Well , it’s that time of year again. No, not the holidays. It’s Super Bowl ad writing time.

And all the big boys at all the fancy advertising agencies across the country are, as we speak, camping out at Starbucks and abandoning all thoughts of REM sleep , and disappointing spouses (yet again) in the unrealistic hopes of writing an ad that somehow makes it onto the Super Bowl.

And they go through this pain and suffering because every one of them knows that writing a Super Bowl ad that gets produced and is shown during the game will change their lives forever.

You can sleep in February. There are fewer days then anyway.

This year, the NFL has decided to involve you and me, the fans, to write a Super Bowl spot (call them spots if you want to sound professional). Rather than just hand the creative brief to their advertising agency and let the creatives go at it like a piece of rib eye thrown to blood-thirsty hyenas , the National Football League wants to involve ‘real’ folk this year.

Marketing ploy? Yep. Been done before? Sure. Who cares? This is beyond huge. This Super Bowl ad could get you onto ‘Entertainment Tonight.’ And everyone wants to get onto ‘Entertainment Tonight.’

Fact is, the spots on the Super Bowl receive as much (if not more) attention than the game itself. USA Today will feature an entire SECTION on who had the best ads the very next Monday. People in colorless cubicles and on construction sites and at gas stations across the country will be talking about which ad was the best. People who’ve never met will sit in hotel lobbies and ask each other things like “you think they pushed it far enough in that Fed Ex spot last night?”

That’s how big a deal Super Bowl ads are.

The commercial that is chosen will be remembered LONG after it airs. It will become a part of our culture. Think about that…you now have the chance to create something that WILL become part of our culture for years to come. Exaggeration? Hardly, Apple’s 1984 spot (with its beautifully woven Russian undertones) featured a woman throwing the sledgehammer through Big Brother defined a critical moment in the live of our country.

And instead of dedicating your life to writing a novel or spending a lifetime developing artwork, your Super Bowl ad can do it in just 30 seconds!

Okay. So if you are going to write the NFL Super Bowl Ad that gets produced , that gets you onto the commercial shoot and then gets your flown down to South Florida for the Super Bowl itself… here’s some things you must do.

1) Think Like A Screenwriter

We’ve all been to the movies. We’ve all know that ‘movie feeling.’ It’s epic. It feels like it belongs to be seen on an IMAX screen. It could be a dramatic re-entry from a lunar mission or the tension between two lovers in Paris, or it could be a child walking down a hallway…the point is that it doesn’t have to be big…it has to feel big.

Get inspired. Go watch a Tim Burton movie. Or Apollo 13. Or The Color Purple. Rent Rosebud. Whatever it takes to put your mind in the right place.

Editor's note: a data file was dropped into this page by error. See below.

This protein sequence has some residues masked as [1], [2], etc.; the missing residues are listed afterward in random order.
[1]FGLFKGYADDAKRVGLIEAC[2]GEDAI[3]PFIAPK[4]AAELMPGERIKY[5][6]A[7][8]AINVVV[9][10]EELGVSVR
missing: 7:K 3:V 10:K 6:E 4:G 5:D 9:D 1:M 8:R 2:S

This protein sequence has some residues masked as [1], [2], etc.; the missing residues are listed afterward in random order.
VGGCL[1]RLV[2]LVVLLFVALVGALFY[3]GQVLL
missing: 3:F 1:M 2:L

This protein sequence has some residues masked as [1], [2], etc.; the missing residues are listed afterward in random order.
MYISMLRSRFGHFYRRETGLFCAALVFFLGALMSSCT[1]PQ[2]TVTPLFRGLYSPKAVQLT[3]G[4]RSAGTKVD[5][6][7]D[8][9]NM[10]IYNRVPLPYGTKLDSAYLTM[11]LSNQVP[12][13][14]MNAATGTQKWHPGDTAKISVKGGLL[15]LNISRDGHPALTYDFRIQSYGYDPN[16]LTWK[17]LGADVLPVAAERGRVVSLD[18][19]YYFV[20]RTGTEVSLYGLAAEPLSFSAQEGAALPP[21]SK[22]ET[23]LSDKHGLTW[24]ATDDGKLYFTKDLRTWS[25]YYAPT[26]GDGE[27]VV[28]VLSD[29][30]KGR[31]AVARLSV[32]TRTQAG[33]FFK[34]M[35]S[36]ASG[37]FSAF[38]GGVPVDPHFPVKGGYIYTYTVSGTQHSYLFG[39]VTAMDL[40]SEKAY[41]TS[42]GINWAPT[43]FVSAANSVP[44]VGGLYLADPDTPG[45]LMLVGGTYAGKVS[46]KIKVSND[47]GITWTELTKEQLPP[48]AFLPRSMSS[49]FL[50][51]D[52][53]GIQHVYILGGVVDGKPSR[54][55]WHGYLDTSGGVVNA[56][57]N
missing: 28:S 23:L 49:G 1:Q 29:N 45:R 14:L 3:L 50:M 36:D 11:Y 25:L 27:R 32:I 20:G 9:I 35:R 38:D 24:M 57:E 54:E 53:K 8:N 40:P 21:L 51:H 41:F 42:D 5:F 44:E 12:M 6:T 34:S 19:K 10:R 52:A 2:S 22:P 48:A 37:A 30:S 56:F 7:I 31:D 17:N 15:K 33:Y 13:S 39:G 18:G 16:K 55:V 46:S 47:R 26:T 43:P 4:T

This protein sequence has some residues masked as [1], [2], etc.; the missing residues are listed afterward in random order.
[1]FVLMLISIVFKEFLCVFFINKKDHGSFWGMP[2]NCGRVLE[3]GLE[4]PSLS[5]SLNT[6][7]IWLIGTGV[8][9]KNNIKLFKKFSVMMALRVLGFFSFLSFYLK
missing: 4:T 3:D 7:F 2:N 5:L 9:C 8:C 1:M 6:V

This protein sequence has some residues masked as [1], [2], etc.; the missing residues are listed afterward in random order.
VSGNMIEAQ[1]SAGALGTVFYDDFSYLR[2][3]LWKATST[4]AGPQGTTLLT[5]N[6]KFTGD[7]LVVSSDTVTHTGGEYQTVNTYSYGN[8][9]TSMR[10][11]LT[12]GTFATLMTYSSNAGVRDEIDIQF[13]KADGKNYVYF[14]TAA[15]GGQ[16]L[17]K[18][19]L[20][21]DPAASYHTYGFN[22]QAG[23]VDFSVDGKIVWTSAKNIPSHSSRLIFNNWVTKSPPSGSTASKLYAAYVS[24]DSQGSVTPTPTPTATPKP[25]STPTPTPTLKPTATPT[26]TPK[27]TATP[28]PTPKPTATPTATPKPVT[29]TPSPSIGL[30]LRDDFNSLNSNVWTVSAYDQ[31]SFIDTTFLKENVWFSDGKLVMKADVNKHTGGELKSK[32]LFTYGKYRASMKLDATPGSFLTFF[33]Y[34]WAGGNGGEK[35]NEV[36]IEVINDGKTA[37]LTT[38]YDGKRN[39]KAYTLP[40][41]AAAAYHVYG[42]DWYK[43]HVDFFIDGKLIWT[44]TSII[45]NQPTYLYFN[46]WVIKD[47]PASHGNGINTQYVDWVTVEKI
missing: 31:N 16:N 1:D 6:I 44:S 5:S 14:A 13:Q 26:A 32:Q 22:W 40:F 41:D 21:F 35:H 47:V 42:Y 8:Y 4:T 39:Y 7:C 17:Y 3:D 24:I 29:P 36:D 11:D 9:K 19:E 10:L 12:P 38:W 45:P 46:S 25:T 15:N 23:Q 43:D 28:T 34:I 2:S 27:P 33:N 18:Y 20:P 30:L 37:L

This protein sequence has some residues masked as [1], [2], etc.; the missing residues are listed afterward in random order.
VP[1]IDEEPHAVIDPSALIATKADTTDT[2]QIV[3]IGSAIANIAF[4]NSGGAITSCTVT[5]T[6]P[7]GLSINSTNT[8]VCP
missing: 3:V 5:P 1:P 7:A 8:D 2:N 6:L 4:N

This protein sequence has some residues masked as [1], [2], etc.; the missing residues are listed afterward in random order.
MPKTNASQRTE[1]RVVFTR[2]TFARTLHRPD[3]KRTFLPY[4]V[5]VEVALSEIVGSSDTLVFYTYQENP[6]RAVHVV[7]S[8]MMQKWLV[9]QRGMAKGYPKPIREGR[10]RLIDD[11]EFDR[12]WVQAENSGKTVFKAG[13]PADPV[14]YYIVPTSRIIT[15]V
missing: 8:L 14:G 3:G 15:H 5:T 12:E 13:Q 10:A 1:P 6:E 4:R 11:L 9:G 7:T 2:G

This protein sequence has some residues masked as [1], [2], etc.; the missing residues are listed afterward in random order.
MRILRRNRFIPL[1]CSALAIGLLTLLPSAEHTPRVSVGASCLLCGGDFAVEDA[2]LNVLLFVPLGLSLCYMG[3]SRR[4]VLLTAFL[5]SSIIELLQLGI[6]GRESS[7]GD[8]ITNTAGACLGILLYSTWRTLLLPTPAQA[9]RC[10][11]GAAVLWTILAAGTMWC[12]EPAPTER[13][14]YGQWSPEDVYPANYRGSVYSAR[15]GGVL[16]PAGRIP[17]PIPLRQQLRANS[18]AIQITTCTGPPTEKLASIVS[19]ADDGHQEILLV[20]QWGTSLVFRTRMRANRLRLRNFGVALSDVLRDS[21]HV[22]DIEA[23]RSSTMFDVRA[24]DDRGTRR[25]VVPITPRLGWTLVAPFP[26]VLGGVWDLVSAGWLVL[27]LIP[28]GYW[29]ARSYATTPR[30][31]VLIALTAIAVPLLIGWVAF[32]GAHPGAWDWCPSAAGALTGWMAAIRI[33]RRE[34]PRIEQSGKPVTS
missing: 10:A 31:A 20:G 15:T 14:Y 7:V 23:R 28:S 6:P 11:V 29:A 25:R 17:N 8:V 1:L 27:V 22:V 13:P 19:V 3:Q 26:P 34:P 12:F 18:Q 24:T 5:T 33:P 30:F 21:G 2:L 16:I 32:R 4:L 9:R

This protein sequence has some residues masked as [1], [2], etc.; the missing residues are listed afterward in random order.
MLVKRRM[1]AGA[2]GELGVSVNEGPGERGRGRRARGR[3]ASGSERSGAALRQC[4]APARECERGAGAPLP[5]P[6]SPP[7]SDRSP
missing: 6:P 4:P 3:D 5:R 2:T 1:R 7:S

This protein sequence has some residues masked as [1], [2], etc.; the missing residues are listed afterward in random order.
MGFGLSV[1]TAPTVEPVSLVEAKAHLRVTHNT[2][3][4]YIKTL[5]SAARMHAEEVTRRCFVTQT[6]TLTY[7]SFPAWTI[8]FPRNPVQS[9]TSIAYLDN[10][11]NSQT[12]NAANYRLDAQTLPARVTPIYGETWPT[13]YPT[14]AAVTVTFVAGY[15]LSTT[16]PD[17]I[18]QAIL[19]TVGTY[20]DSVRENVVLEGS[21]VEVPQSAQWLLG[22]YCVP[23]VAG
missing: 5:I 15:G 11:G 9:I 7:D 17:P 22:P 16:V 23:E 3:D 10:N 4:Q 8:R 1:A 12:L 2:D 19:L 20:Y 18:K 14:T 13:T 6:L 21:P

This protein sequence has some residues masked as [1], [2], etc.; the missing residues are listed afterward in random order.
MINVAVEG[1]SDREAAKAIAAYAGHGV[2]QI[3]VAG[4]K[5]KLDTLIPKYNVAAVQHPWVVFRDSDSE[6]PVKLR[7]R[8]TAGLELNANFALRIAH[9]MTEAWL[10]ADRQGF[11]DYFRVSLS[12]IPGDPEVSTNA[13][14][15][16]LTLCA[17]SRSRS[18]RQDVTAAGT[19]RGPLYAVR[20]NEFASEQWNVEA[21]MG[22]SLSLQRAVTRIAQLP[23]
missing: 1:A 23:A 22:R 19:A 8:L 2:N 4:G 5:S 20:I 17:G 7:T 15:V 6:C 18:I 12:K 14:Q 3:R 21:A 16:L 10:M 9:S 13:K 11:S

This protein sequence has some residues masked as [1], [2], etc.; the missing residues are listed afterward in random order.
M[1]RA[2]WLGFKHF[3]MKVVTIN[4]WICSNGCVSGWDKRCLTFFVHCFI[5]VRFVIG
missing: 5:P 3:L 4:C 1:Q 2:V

2) Don’t Feel The Need to Explain Anything In The Ad

Super Bowl commercials don’t talk about product features. We’re never told a laundry list of the reasons why Bud Light is the best beer in a Super Bowl spot or why Pepsi is the only soda you should ‘rely’ on. And that’s great news, because it means you can focus on your ‘theater’ (the action of your commercial.)

Don’t waste your time writing announcer copy explaining the benefits of the NFL. People know the benefits of the NFL. You’ll be wasting valuable time. So keep your copy to a minimum and focus on ‘writing’ a spot that people will remember.

3) Choose To Be Relevant Visually OR Verbally

Two very different lines of thinking here: do you show football related action or don’t you? This is very important. Do you show some action that has nothing at all to do with football and then tie it back to the NFL with some very clever line at the end or do you focus on an aspect of football throughout your theater and then still wrap up the spot with a very clever line at the end. (Hopefully you saw the need to wrap up your spot cleverly TWICE.)

What’s the difference between visual and verbal relevance?

If you write a spot about a monkey and several mentally challenged men in a garage playing with spoons and singing off key about absolutely nothing and then at the end you write a line about not wasting money (real super bowl spot), that’s verbal relevance. It’s incredibly memorable. Along with a ton of people , I remember that it was for E*Trade. And because E*Trade took such a risk…I like them better as a brand for it.

So if you go this route, go crazy. But you’d better have a great line at the end like they did. Which was about wasting money, which they just did by showing crazy people and a money in a garage and which you won’t do if you come to E*Trade.

Brilliant thinking.

However, if you write a spot about the guy who laces up the footballs and cleans up the towels and then (something cool happens here) then you are being visually relevant. Anything about football , from the guy who cuts the grass at the field to where they test the cleats to where helmets are used as cocktail glasses…is visually relevant.

Visual relevance is MUCH easier to sell. But MUCH LESS memorable.

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